I’ve spent much of today going through the various brochures, documents and websites of many of the organisations we visited in Palestine and Israel. It seemed a good way to spend a cold, dreary, rainy Scottish day, when this is where I’d rather be:
As I have said before, everywhere we went, we heard one sentence repeated again and again: It’s complicated.
We want peace. . . . But it’s complicated.
We want to return to our land. . . . But it’s complicated.
We want to help the Gazans. . . . But it’s complicated.
We don’t want to fight with the settlers. . . . But it’s complicated.
We want security. . . . But it’s complicated.
I don’t know about you, but I often feel helpless in the face of deep, complex, complicated systemic inequality and injustice. And it is that helplessness that too readily leads to silence. The problems seem so vast. I can’t see any way forward. I don’t know what I can do to make a difference. So maybe I send a text to Christian Aid to donate £5 to their Gaza appeal. Or I stop and speak to one of the Oxfam or Greenpeace chuggers on Princes Street. But I act more out of guilt than a real desire to make a difference. And then I get annoyed at the number of times they phone asking for more money. And when envelopes full of branded pens and coasters and stationary come through the letterbox, I wonder where my money is actually being spent.
One of the most helpful things about our visits was being able to see firsthand the work of the Church of Scotland’s World Mission partners (many of whom are also Christian Aid partners). In addition to sharing more stories over the coming weeks, I’d also like to tell you a bit more about some of these partners, in case you, like me, want to do something but don’t quite know what.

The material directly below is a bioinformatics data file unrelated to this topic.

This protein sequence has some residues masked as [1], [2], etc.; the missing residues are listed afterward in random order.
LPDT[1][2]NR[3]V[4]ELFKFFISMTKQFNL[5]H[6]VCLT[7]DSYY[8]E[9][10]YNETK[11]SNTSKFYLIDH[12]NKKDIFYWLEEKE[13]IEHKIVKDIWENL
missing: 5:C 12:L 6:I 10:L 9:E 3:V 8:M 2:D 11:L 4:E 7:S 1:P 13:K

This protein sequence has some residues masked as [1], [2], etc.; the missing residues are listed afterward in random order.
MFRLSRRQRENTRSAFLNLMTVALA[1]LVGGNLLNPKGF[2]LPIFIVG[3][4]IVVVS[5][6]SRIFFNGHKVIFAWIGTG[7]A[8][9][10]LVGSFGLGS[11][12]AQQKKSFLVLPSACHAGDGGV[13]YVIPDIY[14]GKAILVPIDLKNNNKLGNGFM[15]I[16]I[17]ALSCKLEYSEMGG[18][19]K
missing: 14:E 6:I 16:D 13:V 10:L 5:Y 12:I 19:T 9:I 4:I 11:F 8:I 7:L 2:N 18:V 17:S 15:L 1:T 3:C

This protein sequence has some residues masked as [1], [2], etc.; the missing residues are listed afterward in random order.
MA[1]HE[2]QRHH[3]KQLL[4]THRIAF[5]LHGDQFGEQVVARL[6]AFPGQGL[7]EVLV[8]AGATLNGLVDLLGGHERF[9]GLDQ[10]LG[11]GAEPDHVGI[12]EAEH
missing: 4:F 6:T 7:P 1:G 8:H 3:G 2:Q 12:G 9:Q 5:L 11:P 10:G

One of my favourites is the Joint Advocacy Initiative’s Keep Hope Alive Olive Tree Campaign (click on the link to go to the sponsorship form). It is a project run by the East Jerusalem YMCA and YWCA of Palestine, and if you can’t figure out what to buy your loved ones for Christmas, why not sponsor trees in their name? $20 (about £14) covers all the costs related to planting a young olive tree, including the cost of the tree, preparation of the field, irrigation system and protection tube. (The online form is admittedly not the most straightforward, but it would be worth emailing olivetree(at)jai-pal.org directly, or contact info(at)ycareinternational.org, the UK-based online giving system for the Y.)
If you wish, you can even go and visit your tree. And if you wish to do more, you can take part in JAI’s olive tree planting and olive picking programmes, working alongside volunteers and local farmers and learning more about the effects of occupation.
But why are olive trees so important?
Building and land cultivation in Area C of the West Bank are under Israeli military control, and land that is not cultivated for three years can be declared state land. So in areas of settlement growth, measures are put in place to deter — or even prevent — farmers from cultivating their land. They are not given building permits to build sheds or shelter or water wells. Water is controlled by the state, so building irrigation systems is near impossible. The building of military or settler roads blocks the most direct access to the land. Settlers have been known to destroy olive trees (as has the military authority — one of the more famous recent incidents occurred at the Tent of Nations in June) or to harass farmers walking to their land. And so farmers give up and the state takes the land. Increasingly, not only land in Area C, but in all areas (because the boundaries are completely blurred and arbitrary) is being claimed as military training land.
JAI’s Olive Tree Campaign supports farmers whose land is under threat. It encourages them to cultivate their land, offers protection and support, and, through your sponsorship, shows international solidarity. This man is one of the people JAI is working with, and I told his story a few days ago.
So it might seem a small step, an insignificant contribution, but it actually makes quite a real difference to the individual farmers, and to the local communities living under the occupation. Planting trees next to the separation wall, next to bypass roads, or on the border of settlements is a show of defiance, an act of nonviolent resistance, a confirmation that hope is indeed still alive.